Jury Duty

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I had jury duty last week. I had jury duty two weeks ago (It’s taking me forever to get this post out. Ack.) It was weird and kind of fun. I learned a lot about our justice system. It’s very laborious and monotonous and painstakingly thorough with just enough criminal craziness to make it interesting. However, I’m glad it’s over and I can get back to my regularly scheduled life. Phew!

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It was weird going to court every day like it was my job. I got dressed up (sort of, I put tights and shoes on instead of my usual leggings and slides). I had a regular 8 am commute in traffic (a ride from Payam because my car was in the shop).

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I packed a lunch of peanut butter and jelly sandwiches everyday for my hour lunch break. I sat by a fountain and listened to birds sing in the dilapidated civic plaza that was probably amazing back in the 70’s. It was very strange for this freelancer who hasn’t gone to “work” since 2003.  I think the hardest part was being stuck in a squeaky chair for hours with nothing to fidget with. I never realized how many “breaks” I take during my work day, and by breaks I mean, going to the bathroom a million times, stopping to wash the dishes and the whole kitchen between tasks, playing with my dogs, stepping out for a bit of gardening etc etc… I have a pretty flexible schedule usually and I guess I get up and down a lot more than jurors!

Thankfully the case was interesting. I learned a lot about credit card fraud. Did you know criminals steal cards and then re-write the strips on the back with different information? It’s a whole racket. Our guy was career burglar with bolt cutters and a change of clothes in his backpack and everything.

It was really sad. I felt terrible for the defendant’s pregnant girlfriend in the audience. It wasn’t an easy case. I was going to share the whole story here but it was a lot of typing and in the end I still don’t know that we ruled 100% correctly and I’m not sure I could handle anyone weighing in on what went down.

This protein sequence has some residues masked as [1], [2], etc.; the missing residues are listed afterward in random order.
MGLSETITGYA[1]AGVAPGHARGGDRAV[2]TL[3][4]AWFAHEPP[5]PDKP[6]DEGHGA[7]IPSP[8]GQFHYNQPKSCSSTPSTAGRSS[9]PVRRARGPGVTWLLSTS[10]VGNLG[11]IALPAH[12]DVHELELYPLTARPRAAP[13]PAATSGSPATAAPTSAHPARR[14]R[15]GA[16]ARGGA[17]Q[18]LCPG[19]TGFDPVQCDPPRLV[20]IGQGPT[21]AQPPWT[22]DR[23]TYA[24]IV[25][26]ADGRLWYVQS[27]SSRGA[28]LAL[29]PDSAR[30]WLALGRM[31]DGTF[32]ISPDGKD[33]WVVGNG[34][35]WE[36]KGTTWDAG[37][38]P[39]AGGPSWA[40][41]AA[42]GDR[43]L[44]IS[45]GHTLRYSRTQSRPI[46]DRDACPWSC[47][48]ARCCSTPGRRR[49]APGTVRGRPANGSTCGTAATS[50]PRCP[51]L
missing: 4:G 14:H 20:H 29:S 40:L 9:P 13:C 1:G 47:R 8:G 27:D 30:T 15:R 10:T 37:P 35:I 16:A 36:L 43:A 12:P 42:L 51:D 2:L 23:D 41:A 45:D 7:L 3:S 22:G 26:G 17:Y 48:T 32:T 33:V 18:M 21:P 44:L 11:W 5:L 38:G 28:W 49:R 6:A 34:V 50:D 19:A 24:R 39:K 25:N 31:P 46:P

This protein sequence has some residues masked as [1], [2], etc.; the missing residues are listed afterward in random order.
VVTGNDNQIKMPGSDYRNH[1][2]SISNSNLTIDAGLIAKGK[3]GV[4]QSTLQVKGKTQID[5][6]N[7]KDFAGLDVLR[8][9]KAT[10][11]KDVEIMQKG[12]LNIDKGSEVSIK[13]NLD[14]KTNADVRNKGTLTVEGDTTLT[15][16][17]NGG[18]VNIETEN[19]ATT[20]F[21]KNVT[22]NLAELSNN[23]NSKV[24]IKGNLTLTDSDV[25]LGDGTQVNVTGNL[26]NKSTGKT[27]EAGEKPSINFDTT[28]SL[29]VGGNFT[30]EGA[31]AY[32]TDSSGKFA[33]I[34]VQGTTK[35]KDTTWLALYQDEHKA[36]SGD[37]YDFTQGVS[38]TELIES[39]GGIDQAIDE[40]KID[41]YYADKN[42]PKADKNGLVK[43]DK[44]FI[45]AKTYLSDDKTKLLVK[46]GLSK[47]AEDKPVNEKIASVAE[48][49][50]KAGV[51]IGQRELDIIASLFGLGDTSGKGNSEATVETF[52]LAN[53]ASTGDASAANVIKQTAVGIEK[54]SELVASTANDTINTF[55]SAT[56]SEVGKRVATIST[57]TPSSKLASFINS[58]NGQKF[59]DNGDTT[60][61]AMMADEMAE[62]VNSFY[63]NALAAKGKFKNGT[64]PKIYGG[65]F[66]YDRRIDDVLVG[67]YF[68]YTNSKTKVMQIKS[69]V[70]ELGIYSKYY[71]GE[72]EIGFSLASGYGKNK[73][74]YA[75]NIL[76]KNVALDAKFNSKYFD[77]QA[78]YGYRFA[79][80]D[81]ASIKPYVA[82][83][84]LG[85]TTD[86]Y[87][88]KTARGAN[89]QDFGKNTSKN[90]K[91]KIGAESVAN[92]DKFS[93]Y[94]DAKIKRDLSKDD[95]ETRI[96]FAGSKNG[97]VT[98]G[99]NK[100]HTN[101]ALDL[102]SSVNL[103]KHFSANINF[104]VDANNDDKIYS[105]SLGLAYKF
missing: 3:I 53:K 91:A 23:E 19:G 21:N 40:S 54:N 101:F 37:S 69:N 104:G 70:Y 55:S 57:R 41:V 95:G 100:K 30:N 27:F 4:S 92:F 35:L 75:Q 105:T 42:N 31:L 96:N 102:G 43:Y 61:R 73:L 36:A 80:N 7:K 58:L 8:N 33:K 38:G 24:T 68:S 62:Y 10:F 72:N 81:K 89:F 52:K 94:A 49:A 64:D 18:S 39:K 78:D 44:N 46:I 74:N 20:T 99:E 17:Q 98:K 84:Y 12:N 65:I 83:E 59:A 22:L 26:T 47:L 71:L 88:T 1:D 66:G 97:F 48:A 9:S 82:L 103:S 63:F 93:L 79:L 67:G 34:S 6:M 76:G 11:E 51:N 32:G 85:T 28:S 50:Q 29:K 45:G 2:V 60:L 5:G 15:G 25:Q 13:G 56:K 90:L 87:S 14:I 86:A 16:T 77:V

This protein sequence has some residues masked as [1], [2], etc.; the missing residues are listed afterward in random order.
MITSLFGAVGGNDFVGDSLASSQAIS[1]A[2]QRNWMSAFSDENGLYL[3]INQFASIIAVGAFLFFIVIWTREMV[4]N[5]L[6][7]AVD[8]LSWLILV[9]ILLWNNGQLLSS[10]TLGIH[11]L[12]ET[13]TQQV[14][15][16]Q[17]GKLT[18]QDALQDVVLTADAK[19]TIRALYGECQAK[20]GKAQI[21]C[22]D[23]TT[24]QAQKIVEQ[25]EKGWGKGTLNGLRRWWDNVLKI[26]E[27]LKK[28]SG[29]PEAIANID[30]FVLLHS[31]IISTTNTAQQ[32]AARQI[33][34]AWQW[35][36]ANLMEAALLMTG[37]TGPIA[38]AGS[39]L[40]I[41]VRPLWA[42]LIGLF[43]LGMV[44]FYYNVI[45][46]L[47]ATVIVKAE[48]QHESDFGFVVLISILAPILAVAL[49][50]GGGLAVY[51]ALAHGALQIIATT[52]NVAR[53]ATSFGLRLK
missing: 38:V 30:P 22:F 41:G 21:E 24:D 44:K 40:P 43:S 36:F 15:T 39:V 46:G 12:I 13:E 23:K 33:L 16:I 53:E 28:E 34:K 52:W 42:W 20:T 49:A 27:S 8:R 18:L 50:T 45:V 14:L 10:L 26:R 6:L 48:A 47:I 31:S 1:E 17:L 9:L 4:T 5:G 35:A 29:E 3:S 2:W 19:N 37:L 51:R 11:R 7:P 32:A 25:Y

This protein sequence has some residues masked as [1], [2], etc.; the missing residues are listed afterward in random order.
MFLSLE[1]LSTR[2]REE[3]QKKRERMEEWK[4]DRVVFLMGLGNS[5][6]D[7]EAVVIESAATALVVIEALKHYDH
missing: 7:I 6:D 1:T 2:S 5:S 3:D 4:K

It was one of those decisions that could go either way, depending on how you define a certain word. We were not allowed a dictionary or any expert advice on the law outside of what the lawyers and judge provided us. This meant we were left to discern using only our common sense as a group. Common sense among twelve people can mean a lot of different things!  We haggled over it for hours. I thought it might even end up in a hung jury but in the end we were able to persuade the last straggler to one side and we all went home and got on with our lives.

I wonder how the defendant will go on with his life. We were not part of the punishment decisions. Will he rot in jail? Will he change his course? Will his girlfriend be okay? I have no idea. But I do know that we really tried to do the best we could for him.

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On one of the days we had a three-hour lunch break. The judge had a prior engagement that was really important so they scheduled court around him. This was great for me because I love exploring. I was left in downtown Santa Ana with no car so I walked all over. I visited the old courthouse. I had coffee at a quaint little coffee shop.

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I walked up and down the streets, ogling the piñata and fancy quinceanera dress stores while women in carts tried to sell me cut up pieces of melon and mango. It was pleasant.

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On the last day Payam and the girls came and picked me up and we decided to have dinner at a diner that I had seen on the commute. I mean, how could I not want to go to a restaurant that has a cute kawaii heart in it’s name? It actually turned out to be really good. The menu was extensive and since we were the only customers anywhere in sight at 5pm, we had great service. It was the cherry on top of my fun little excursion into a town I never go to. I should go back and finish exploring all the places I saw but I probably won’t. I tend to keep to my own neighborhood, sadly. So until next time Santa Ana!